Monday, December 22, 2014


Ukraine

First Ukraine-Russia Talks As EU Floats 'Immediate' Accord

Russian Deputy Foreign Minister Grigory Karasin (in file photo) reportedly met in Moscow on March 8 with Ukrainian Ambassador in Moscow Volodymyr Yelchenko.
Russian Deputy Foreign Minister Grigory Karasin (in file photo) reportedly met in Moscow on March 8 with Ukrainian Ambassador in Moscow Volodymyr Yelchenko.

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Interview: Annexation 'Calls Into Question' Fundamental Basis Of Modern States

With officials in the Ukrainian region of Crimea preparing a referendum on joining the Russian Federation and Russian lawmakers drafting legislation that would enable Moscow to accept Crimea as a new subject of Russia, RFE/RL discussed the issue of annexation with Adam Roberts.l
By RFE/RL
Russia and Ukraine have had the first diplomatic contacts since the start of the Crimean crisis, while the European Union has said it will sign a political agreement with Kyiv "immediately."

Russia's Foreign Ministry said Deputy Foreign Minister Grigory Karasin held a meeting in Moscow with Ukrainian Ambassador in Moscow Volodymyr Yelchenko.

It said the diplomats "discussed Russian-Ukrainian relations in a frank atmosphere," without giving any details.

Meanwhile, U.S. Secretary of State John Kerry told Russian Foreign Minister Sergei Lavrov in a telephone conversation on March 8 that annexing Crimea "would close any available space for diplomacy."

Earlier, Lavrov said Russia is open to having an "honest, equal" dialogue with foreign states on the crisis in Ukraine but insisted that Moscow bore no responsibility for the situation.

Also earlier on March 8, European Commission President Jose Manuel Barroso said the European Union had decided to sign "immediately" the political chapters of an Association Agreement with Ukraine, amid heightened tensions over Russia's involvement in Crimea.

Barroso, speaking at a summit of European regions and cities in Athens on March 8, said the EU has a "debt, a duty of solidarity" with Ukraine.
European Commission President Jose Manuel Barroso at a news conference on Ukraine last week at the EC headquarters in Brussels
European Commission President Jose Manuel Barroso at a news conference on Ukraine last week at the EC headquarters in Brussels

In a reference to an official crackdown against the so-called Euromaidan protests and related unrest sparked by ousted President Viktor Yanukovych's decision to turn his back on an Association Agreement in November, Barroso said that "more than 100 people [have] already died for these values in Europe, in Ukraine [wanting] to follow the values of Europe."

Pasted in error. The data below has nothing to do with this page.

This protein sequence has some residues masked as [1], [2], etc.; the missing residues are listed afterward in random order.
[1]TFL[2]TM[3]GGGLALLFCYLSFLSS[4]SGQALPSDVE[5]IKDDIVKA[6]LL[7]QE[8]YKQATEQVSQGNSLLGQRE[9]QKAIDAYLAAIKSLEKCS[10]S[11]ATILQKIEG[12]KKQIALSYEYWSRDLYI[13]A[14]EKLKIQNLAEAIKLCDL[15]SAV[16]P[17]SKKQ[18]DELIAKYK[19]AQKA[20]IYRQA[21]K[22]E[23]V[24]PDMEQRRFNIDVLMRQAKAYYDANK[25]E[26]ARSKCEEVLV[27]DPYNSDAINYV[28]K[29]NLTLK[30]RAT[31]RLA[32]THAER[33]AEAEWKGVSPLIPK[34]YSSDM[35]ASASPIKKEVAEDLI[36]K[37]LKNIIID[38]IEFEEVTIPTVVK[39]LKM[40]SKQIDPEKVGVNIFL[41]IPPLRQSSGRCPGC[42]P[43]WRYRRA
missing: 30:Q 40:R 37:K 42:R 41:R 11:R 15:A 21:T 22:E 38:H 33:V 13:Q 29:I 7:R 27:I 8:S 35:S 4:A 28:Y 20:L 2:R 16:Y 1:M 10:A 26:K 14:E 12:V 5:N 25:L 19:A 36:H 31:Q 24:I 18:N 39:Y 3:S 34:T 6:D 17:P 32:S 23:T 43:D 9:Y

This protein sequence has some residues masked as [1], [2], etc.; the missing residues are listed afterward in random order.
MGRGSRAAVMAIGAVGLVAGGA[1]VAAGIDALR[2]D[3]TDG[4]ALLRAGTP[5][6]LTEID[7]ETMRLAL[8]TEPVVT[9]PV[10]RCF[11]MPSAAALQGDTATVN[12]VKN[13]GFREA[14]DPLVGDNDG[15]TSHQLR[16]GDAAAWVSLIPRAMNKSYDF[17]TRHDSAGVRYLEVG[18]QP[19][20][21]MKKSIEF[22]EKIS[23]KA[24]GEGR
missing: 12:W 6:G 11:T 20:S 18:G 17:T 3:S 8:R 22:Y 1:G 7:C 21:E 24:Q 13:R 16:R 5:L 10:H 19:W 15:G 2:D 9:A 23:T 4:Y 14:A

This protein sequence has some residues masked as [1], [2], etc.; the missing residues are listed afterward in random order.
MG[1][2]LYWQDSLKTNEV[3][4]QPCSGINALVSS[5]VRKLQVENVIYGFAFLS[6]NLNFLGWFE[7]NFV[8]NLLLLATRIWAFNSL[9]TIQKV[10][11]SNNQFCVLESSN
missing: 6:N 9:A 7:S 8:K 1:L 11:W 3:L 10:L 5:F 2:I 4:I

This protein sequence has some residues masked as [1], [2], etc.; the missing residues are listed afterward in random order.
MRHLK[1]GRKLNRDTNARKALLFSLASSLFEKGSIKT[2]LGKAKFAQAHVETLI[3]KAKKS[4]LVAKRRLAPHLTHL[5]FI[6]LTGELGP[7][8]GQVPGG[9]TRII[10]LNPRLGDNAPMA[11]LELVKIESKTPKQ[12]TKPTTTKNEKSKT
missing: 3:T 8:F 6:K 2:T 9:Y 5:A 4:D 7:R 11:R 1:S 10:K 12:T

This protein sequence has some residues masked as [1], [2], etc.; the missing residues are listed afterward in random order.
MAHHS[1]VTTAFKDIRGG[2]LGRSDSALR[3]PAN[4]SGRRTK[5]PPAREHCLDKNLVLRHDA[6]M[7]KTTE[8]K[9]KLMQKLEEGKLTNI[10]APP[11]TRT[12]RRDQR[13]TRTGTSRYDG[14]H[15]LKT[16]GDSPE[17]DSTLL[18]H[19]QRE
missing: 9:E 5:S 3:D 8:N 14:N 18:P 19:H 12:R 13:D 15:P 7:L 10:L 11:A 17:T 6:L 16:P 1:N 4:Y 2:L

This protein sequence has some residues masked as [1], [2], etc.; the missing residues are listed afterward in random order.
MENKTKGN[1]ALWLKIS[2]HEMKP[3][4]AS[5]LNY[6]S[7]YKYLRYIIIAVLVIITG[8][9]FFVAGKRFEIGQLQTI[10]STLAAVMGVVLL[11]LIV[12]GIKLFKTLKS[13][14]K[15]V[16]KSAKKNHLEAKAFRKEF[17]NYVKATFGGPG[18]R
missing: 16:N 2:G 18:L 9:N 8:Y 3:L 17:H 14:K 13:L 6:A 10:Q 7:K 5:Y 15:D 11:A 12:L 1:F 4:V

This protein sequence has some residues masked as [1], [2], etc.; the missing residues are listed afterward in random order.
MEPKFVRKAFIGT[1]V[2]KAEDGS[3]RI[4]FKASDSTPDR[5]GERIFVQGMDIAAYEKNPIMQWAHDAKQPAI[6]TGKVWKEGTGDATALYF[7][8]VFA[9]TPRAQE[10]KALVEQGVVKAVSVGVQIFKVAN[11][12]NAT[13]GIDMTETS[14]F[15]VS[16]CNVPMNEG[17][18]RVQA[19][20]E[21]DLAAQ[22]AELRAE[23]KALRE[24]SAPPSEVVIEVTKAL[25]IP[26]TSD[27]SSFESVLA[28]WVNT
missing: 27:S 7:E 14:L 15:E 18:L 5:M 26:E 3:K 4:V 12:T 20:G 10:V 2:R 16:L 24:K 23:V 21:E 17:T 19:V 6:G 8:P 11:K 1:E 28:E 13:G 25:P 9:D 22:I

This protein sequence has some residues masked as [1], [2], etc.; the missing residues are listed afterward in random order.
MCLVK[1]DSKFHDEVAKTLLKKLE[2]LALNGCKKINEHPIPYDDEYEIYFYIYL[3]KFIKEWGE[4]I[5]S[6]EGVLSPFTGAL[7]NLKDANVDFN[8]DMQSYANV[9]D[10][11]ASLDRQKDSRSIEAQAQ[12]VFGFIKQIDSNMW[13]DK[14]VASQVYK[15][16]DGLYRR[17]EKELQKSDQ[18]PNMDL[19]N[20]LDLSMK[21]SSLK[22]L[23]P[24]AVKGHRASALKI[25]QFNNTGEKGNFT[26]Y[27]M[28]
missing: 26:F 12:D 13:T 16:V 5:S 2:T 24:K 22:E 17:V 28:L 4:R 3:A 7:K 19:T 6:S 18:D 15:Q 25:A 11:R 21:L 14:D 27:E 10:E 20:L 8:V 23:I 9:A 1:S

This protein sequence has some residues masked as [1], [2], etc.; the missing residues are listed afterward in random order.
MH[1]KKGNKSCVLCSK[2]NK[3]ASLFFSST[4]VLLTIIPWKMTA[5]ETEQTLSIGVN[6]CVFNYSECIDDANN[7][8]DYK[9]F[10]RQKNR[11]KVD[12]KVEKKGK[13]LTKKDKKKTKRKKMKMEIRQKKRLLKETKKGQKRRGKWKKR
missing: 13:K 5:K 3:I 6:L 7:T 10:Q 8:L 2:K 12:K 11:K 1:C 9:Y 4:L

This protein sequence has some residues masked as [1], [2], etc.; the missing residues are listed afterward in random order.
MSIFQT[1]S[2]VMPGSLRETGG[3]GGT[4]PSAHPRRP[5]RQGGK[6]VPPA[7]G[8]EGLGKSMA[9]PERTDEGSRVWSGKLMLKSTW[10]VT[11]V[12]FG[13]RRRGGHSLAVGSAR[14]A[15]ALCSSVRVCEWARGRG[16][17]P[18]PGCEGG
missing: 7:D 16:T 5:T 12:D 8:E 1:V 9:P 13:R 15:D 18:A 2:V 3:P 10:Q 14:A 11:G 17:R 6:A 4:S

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"I think we have debt, a duty of solidarity with that country, and we will work to have them as close as possible to us," Barroso said. "We have decided also, immediately to sign -- because it was requested by the prime minister of Ukraine [Arseniy Yatsenyuk] -- sign the political chapters of the Association Agreement. Which means that Ukraine will seal its association with the European Union. That's I think we can do and should do now, but of course we'll do it in a way, we are trying to do it in a way that is peaceful."

The Yanukovych government's decision to suspend signing the agreement sparked massive protests that led to the Yanukovych regime's departure to Russian exile and the occupation of Ukraine's Crimea by pro-Russian forces.
Women rallied in the Crimean city of Simferopol on March 8, International Women's Day, against war and occupation and for Ukrainian peace and unity.
Women rallied in the Crimean city of Simferopol on March 8, International Women's Day, against war and occupation and for Ukrainian peace and unity.

The head of the EU executive body added that Ukraine's association with the 28-nation bloc must be done "in a way that is peaceful."

Barroso's statement came as a group of monitors from the Organization for Security and Cooperation in Europe (OSCE) tried unsuccessfully for a third straight day to enter Crimea. Pro-Russian gunmen manning roadblocks fired warning shots into the air as the OSCE delegation approached.

The OSCE mission was said to be returning to the Ukrainian city of Kherson.

RFE/RL's Ukrainian Service reported that Russia continued to ferry troops and equipment to Crimea.

A large Russian military convoy of dozens of troop carriers drove to a base near the Crimean capital, Simferopol. And a Ukrainian military spokesman said a large number of troops had been ferried across the Strait of Kerch during the night from Russia.